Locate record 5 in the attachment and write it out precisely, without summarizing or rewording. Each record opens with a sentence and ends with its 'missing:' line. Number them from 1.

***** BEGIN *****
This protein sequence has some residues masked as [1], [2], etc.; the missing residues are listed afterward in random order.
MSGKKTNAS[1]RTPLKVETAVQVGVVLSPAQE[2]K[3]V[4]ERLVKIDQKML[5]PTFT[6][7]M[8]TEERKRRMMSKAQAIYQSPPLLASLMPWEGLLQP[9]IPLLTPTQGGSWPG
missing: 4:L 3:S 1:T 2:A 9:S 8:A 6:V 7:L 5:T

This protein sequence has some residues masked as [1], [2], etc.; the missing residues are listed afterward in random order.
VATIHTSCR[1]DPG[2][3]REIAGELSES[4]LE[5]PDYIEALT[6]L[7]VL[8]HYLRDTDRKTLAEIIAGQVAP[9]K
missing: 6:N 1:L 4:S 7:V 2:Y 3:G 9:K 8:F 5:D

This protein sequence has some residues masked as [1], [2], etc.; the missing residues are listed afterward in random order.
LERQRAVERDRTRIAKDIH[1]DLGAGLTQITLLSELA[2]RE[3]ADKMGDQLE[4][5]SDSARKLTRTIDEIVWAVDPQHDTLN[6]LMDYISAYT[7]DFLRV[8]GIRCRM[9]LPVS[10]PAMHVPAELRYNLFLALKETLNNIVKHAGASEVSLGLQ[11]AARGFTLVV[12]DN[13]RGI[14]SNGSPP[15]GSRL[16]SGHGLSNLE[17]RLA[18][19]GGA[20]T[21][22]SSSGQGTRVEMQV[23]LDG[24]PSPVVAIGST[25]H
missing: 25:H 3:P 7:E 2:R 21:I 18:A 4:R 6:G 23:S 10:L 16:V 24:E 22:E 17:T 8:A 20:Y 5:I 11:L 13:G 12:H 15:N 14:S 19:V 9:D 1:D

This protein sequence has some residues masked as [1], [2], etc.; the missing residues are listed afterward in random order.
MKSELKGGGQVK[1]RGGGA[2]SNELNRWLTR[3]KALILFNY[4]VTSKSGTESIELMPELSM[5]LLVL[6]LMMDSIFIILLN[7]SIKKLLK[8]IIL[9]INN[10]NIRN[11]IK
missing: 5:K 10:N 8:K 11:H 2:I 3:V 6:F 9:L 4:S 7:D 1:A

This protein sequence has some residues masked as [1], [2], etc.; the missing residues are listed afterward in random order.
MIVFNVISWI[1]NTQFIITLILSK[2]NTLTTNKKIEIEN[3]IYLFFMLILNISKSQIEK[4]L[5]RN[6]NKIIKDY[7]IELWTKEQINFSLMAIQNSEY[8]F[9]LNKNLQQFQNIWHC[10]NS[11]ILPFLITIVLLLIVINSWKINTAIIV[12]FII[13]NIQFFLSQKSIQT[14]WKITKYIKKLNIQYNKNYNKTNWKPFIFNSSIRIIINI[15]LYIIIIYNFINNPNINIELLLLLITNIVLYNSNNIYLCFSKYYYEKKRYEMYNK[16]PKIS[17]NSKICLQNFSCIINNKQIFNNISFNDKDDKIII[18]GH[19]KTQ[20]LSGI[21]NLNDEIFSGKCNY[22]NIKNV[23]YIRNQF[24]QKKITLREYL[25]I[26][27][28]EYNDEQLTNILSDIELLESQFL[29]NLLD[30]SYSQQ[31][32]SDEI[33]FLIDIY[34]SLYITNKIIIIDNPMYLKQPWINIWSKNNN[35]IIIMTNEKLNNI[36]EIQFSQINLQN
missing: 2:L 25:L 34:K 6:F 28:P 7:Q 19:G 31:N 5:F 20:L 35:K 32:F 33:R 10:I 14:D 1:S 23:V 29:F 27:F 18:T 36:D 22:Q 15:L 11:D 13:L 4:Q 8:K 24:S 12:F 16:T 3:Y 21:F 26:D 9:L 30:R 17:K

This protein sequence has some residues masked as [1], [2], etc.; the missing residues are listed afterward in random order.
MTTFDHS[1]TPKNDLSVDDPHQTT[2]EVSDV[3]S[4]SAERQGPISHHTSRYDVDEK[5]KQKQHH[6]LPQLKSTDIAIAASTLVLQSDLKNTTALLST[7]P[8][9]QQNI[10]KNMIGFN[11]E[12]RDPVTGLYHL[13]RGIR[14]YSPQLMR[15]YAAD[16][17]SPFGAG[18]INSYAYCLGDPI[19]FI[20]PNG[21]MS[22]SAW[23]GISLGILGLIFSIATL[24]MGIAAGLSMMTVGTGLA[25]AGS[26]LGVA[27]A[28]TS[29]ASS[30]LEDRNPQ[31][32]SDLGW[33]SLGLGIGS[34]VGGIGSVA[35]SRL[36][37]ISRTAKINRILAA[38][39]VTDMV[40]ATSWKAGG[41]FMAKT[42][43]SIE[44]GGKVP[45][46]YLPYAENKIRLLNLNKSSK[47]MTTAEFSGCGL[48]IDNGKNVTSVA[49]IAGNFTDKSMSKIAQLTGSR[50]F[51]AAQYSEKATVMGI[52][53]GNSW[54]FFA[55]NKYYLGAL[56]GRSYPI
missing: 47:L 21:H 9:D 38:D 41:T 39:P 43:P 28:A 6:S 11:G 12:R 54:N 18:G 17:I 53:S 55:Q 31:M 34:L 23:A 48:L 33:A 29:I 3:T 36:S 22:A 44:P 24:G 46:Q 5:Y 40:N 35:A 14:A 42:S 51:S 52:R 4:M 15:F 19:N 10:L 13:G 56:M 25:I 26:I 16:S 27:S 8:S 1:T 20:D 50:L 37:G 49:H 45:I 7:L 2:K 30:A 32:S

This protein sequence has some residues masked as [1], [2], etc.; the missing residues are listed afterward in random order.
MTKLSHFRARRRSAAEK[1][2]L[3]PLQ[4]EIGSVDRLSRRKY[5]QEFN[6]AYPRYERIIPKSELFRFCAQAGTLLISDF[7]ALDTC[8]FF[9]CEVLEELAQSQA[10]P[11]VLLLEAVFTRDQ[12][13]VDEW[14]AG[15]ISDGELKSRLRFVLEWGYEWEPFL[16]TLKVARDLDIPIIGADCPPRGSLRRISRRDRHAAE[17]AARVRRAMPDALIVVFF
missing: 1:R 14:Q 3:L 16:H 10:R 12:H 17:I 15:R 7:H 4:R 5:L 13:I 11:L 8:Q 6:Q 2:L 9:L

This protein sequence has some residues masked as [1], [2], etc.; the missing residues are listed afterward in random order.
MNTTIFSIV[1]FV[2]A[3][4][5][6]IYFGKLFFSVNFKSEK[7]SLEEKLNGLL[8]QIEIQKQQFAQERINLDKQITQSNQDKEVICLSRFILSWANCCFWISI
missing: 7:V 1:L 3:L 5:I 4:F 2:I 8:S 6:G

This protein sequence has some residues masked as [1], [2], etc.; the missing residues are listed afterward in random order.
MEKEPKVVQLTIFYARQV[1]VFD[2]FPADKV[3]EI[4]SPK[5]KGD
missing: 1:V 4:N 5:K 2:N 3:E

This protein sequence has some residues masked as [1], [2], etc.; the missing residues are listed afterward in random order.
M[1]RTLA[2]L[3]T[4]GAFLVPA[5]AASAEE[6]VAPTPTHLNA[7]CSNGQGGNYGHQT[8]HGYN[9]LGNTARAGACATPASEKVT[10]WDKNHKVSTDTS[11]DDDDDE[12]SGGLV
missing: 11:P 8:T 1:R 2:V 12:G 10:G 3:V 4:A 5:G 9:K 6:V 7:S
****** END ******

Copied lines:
This protein sequence has some residues masked as [1], [2], etc.; the missing residues are listed afterward in random order.
MIVFNVISWI[1]NTQFIITLILSK[2]NTLTTNKKIEIEN[3]IYLFFMLILNISKSQIEK[4]L[5]RN[6]NKIIKDY[7]IELWTKEQINFSLMAIQNSEY[8]F[9]LNKNLQQFQNIWHC[10]NS[11]ILPFLITIVLLLIVINSWKINTAIIV[12]FII[13]NIQFFLSQKSIQT[14]WKITKYIKKLNIQYNKNYNKTNWKPFIFNSSIRIIINI[15]LYIIIIYNFINNPNINIELLLLLITNIVLYNSNNIYLCFSKYYYEKKRYEMYNK[16]PKIS[17]NSKICLQNFSCIINNKQIFNNISFNDKDDKIII[18]GH[19]KTQ[20]LSGI[21]NLNDEIFSGKCNY[22]NIKNV[23]YIRNQF[24]QKKITLREYL[25]I[26][27][28]EYNDEQLTNILSDIELLESQFL[29]NLLD[30]SYSQQ[31][32]SDEI[33]FLIDIY[34]SLYITNKIIIIDNPMYLKQPWINIWSKNNN[35]IIIMTNEKLNNI[36]EIQFSQINLQN
missing: 2:L 25:L 34:K 6:F 28:P 7:Q 19:G 31:N 5:F 20:L 35:K 32:F 33:R 10:I 14:D 1:S 23:V 29:F 27:F 18:T 36:D 22:Q 15:L 11:D 13:L 4:Q 8:K 24:S 12:F 16:T 3:Y 21:F 26:D 9:L 30:R 17:K